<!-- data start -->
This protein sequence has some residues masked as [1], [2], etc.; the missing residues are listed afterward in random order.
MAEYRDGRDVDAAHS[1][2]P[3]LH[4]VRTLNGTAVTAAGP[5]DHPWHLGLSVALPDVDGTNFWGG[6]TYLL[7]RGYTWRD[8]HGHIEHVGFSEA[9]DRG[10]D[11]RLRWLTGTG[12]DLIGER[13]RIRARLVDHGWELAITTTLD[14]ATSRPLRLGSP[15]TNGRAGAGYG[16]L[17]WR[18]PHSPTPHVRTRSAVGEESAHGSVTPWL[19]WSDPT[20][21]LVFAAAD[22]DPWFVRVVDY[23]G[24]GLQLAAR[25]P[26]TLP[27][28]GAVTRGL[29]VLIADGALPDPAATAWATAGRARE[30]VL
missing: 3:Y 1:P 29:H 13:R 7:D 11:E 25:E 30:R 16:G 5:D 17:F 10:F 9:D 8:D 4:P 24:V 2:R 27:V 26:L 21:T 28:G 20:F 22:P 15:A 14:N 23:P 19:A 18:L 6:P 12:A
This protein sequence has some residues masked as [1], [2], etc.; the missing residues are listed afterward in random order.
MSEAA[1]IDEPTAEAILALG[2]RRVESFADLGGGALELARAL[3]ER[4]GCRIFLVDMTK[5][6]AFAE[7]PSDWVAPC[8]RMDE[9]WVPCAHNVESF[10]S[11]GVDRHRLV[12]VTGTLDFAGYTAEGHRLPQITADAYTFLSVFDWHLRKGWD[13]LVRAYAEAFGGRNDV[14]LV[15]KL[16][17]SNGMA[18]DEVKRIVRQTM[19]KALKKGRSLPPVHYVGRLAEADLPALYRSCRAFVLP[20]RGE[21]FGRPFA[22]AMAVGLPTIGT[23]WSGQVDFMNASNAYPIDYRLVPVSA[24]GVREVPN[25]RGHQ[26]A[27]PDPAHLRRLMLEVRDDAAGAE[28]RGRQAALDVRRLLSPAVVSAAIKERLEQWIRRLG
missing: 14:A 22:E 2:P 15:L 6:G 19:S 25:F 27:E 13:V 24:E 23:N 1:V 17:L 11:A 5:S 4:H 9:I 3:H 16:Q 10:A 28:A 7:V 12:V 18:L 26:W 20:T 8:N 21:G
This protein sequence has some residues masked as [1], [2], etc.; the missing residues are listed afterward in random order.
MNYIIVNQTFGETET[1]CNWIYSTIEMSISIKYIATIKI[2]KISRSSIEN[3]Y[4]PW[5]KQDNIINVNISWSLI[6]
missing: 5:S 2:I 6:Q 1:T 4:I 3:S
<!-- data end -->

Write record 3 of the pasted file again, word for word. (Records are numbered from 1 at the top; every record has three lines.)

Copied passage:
This protein sequence has some residues masked as [1], [2], etc.; the missing residues are listed afterward in random order.
MNYIIVNQTFGETET[1]CNWIYSTIEMSISIKYIATIKI[2]KISRSSIEN[3]Y[4]PW[5]KQDNIINVNISWSLI[6]
missing: 5:S 2:I 6:Q 1:T 4:I 3:S